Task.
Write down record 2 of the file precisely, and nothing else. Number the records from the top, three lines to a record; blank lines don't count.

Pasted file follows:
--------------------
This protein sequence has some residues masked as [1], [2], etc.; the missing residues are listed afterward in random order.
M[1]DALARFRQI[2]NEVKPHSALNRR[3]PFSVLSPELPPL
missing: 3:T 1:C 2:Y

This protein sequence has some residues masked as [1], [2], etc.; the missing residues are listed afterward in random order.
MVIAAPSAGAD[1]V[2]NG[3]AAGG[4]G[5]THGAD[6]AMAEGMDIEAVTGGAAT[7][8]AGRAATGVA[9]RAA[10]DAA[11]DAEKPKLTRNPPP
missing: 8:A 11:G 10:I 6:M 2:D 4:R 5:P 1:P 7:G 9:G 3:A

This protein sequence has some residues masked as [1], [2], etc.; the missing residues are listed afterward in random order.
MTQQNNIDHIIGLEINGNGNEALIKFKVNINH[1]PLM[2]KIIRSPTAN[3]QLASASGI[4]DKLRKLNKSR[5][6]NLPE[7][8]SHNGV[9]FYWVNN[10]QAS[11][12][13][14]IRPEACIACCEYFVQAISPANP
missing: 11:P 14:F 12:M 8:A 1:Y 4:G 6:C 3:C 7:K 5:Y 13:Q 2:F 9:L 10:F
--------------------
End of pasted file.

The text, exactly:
This protein sequence has some residues masked as [1], [2], etc.; the missing residues are listed afterward in random order.
MVIAAPSAGAD[1]V[2]NG[3]AAGG[4]G[5]THGAD[6]AMAEGMDIEAVTGGAAT[7][8]AGRAATGVA[9]RAA[10]DAA[11]DAEKPKLTRNPPP
missing: 8:A 11:G 10:I 6:M 2:D 4:R 5:P 1:P 7:G 9:G 3:A